As the major TV networks host their annual upfront presentations for advertisers and agencies this week, there is sure to be a recurring theme: subtle (and not so subtle) jabs at technology giants like Google and Facebook.
Or as NBCUniversal ad sales chief Linda Yaccarino joked at her company's upfront presentation Monday morning: "A family has never gathered around a newsfeed. We're not in the 'likes' business. We're in the results business."
While the digital duopoly continue to grow advertising sales at a breakneck pace, the TV giants smell weakness, and they are poised to try and take advantage of it.
The point of contention? In the case of Facebook, concerns about data privacy. In the case of Google, brand safety on YouTube.
Facebook’s recent privacy scandals are shining a new light on the role of data in our lives, and TV companies, which prefer opt-in data collection methods, may be in a strong position to capitalize on this issue.
Likewise, advertisers have become wary of YouTube, and a number of advertisers, including HP and Cisco, have pulled their ads in recent months. Google has responded by restricting the eligibility requirements for monetization on certain channels and by enabling a human review process for its “Preferred” channel partners.
“We are feeling really great about where NBCU is. We feel confident talking about where we are, because there are a lot of companies feeling a lot worse,” said Yaccarino, at the IAB Video Summit last week.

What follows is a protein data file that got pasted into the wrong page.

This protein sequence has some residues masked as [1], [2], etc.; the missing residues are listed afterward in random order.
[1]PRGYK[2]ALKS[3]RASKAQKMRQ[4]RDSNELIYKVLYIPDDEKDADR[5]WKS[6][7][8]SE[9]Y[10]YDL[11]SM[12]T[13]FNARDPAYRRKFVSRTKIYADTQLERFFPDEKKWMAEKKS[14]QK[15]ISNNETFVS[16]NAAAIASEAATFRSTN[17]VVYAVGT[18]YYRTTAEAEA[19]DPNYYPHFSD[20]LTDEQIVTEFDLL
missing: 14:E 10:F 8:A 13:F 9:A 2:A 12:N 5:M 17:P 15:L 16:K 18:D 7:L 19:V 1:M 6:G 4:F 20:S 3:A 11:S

“It is no secret that a lot of our social media friends are under quite a microscope, some of us would say under fire. It is a classic case of fool me once, shame on you, fool clients and consumers over and over again, and something needs to be done about it.”
So what should marketers expect to hear a lot of this week? The buzzwords according to industry observers, are “brand safety,” “premium content” and "cross-platform measurement."
Brand safety in TV means programming where marketers know what they are getting, and the content their adds are appearing next to.
Premium content means big-budget shows that enhance a brand, not cheap digital content meant to steal a piece of the video ad pie.
Then there's cross-platform measurement, as in new measurements designed to accurately track consumption on TVs, connected devices and mobile devices.
Will Big TV be able to slow down the advertising march of Big Tech? Only time will tell, but this week, expect them to make their case.